the format conditions are ordered by the order the rules are applied. There are a lot more changes that could be applied, just add another .FormatConditions(1).Whatever = Target.Whatever to the code

This code does not set up any conditions, it will just alter the one(s) that are there. The conditions are numbered in the rule order displayed on screen

if you don't want to use conditional formatting, and just color the cells, then you can loop over each cell this way:

Private Sub Workbook_SheetChange(ByVal Sh As Object, ByVal Target As Range)

If Intersect(Target, Range("A:A")) Is Nothing Or Sh.Name <> "Sheet1" Then Exit Sub
' exit if not in key range (formatting key is A:A on sheet1
If VarType(Target) > vbArray Then Exit Sub
' if multiple cells are changed at once, then exit, as i'm not going to fight with multi cell change

Dim TargetRange As Range
Dim lCell As Object

Set TargetRange = Sh.Range("D1:D9")
' changing cells in this area

For Each lCell In TargetRange.Cells
    If lCell.Value = Target.Value Then
    ' only change cells that match the edited cell
        lCell.Font.Color = Target.Font.Color
        lCell.Interior.Color = Target.Interior.Color
        ' copy whatever you feel needs to be copied
    End If
Next

End Sub
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That looks most promising, Sean—thanks! I’ll try it out as soon as I can and report back with the results (and, hopefully, an upvote/check). –  Eric A. Meyer Sep 12 '12 at 1:34
    
Unfortunately I can’t get it to work: at first any changes to $A$1 got me a “error 9 subscript out of range”, and now I can’t trigger any errors or changes. If I remove the “Private” the macro still doesn’t show up in the Macros list, so I can’t run it manually to see if I still get an error or not. I am pretty green at VBA and macros, so it’s easily possible I’m doing something dumb, but simple macros seem to run fine. Kinda stumped—sorry! –  Eric A. Meyer Sep 12 '12 at 2:41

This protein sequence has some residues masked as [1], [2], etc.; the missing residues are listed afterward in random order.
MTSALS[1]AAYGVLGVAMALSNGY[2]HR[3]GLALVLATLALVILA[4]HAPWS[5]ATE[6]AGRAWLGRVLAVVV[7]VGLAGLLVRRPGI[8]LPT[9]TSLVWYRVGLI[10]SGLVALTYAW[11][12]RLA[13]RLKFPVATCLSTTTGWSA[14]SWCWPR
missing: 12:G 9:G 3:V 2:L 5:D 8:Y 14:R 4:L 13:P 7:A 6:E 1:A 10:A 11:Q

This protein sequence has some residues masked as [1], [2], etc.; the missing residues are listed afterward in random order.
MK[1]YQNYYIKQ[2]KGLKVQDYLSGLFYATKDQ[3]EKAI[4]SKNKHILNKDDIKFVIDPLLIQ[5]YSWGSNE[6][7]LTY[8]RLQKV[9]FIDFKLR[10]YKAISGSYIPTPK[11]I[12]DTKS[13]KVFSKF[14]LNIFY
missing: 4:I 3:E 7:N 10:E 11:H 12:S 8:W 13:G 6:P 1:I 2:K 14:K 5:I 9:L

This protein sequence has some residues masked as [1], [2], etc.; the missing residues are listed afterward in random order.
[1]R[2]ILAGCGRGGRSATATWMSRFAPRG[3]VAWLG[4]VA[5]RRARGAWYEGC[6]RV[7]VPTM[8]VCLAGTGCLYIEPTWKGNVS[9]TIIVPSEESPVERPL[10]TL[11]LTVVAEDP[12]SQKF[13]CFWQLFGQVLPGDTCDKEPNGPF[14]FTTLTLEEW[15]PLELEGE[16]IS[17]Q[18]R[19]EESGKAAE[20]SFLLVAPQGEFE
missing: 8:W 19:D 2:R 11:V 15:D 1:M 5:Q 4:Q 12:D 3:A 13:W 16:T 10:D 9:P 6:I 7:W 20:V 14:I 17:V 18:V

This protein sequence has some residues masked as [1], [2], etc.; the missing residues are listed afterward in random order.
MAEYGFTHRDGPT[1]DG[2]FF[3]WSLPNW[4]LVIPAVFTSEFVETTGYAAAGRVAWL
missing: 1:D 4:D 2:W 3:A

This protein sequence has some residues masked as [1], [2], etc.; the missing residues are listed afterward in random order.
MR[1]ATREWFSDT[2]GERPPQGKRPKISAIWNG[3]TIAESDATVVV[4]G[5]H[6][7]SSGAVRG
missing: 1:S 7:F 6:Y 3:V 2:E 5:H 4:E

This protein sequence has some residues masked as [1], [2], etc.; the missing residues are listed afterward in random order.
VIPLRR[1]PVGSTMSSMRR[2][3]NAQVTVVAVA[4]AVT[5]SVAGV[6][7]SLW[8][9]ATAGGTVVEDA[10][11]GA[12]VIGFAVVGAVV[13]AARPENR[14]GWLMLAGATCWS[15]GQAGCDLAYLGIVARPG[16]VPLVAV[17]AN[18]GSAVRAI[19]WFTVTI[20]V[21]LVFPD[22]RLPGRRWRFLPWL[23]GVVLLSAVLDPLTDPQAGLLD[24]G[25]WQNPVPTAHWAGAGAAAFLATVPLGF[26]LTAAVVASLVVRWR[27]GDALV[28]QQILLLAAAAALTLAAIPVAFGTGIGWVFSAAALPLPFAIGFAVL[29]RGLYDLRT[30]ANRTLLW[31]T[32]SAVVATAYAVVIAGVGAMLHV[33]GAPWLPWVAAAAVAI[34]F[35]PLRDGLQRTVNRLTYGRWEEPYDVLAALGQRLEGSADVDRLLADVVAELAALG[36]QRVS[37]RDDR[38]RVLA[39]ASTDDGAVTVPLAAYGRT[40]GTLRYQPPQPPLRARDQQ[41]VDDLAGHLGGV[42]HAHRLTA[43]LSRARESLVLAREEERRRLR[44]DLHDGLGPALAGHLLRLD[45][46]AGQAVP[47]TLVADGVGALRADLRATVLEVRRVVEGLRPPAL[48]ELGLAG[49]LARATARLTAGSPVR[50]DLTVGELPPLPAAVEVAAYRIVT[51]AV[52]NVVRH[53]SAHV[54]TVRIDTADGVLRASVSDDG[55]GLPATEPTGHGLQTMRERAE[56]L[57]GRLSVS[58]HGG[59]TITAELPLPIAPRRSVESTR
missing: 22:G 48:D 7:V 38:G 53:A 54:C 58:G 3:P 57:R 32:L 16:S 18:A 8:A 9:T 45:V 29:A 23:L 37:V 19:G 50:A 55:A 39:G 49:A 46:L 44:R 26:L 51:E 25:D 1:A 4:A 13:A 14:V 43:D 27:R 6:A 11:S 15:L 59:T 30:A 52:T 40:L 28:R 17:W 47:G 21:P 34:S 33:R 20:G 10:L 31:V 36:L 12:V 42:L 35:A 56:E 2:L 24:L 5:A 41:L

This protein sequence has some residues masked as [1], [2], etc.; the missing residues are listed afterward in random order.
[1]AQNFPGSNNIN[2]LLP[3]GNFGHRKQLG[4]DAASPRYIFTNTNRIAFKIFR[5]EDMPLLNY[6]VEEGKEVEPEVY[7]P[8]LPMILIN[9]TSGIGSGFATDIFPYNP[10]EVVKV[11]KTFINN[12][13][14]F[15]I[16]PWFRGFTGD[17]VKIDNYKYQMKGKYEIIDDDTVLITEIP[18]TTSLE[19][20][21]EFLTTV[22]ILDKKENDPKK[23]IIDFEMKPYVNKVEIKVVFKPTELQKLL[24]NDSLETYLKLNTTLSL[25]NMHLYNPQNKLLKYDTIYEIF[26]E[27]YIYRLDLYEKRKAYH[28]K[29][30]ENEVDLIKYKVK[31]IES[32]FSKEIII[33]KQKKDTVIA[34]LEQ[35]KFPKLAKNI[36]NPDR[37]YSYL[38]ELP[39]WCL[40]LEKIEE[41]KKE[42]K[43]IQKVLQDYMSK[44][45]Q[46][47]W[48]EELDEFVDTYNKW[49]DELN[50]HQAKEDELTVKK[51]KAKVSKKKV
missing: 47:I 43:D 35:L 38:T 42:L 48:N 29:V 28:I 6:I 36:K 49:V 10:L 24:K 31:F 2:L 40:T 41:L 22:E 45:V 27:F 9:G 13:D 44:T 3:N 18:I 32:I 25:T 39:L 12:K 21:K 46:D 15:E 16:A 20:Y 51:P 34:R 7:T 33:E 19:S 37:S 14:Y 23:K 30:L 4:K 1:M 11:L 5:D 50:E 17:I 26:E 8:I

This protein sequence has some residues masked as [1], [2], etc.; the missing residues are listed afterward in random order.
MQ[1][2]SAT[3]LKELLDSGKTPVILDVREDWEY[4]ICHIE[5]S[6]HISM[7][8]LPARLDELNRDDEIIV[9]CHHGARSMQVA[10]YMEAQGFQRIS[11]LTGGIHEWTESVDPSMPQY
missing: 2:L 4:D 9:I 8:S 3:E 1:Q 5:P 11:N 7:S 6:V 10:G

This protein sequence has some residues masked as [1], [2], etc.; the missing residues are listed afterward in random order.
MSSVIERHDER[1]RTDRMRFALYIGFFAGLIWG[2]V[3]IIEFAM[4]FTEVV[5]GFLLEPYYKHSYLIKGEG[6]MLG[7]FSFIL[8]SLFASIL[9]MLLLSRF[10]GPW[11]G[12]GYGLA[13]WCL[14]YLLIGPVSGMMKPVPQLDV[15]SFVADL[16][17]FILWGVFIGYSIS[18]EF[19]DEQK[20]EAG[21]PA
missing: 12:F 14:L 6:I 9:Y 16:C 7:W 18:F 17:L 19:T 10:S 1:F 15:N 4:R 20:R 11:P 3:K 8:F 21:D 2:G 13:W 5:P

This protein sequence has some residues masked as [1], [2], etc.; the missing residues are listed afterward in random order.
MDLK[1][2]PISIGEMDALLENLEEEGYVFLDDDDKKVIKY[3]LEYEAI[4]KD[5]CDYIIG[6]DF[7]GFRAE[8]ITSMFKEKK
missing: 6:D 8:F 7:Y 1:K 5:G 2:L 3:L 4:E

Followup: my first sheet is in fact called “Sheet1” (I didn’t change it). I copy-and-pasted the given VBA directly into Sheet1’s code window under (General). There is a newline after End Sub. I’m using OS X Excel 2011. –  Eric A. Meyer Sep 12 '12 at 2:52
    
this code will go into the workbook - look just above the module part of your project window (where it has Microsoft Excel Objects followed by 'Sheet1','Sheet2', etc. The last one is ThisWorkbook - put the code in there –  Sean Cheshire Sep 12 '12 at 3:35
    
Okay, putting it there (instead of in Sheet1; thanks!) got me back to the error: “Run-time error 9: Subscript out of range”. When I hit “Debug” it highlights the line Sheets(1).Range("D1:D9").FormatConditions(1).Font.Color = Target.Font.Color. –  Eric A. Meyer Sep 12 '12 at 20:48

Here’s an extension of what Sean did (just showing the interior of the Sub):

If Intersect(Target, Range("A:G")) Is Nothing Or Sh.Name <> "Sheet3" Then Exit Sub
' exit if not in key range (formatting key is A:A on sheet1
If VarType(Target) > vbArray Then Exit Sub
' if multiple cells are changed at once, then exit, as i'm not going to fight with multi cell change

Dim KeyRange As Range
Dim TargetRange As Range
Dim lCell As Object
Dim kCell As Object

Set KeyRange = Sh.Range("A1:A10")
' formatting key is here
Set TargetRange = Sh.Range("D1:F9")
' changing cells in this area

For Each kCell In KeyRange.Cells
 If kCell.Value <> "" Then
  For Each lCell In TargetRange.Cells
    If lCell.Value = kCell.Value Then
    ' only change cells that match the edited cell
        lCell.Font.Color = kCell.Font.Color
        lCell.Interior.Color = kCell.Interior.Color
        ' copy whatever you feel needs to be copied
    End If
  Next
  End If
Next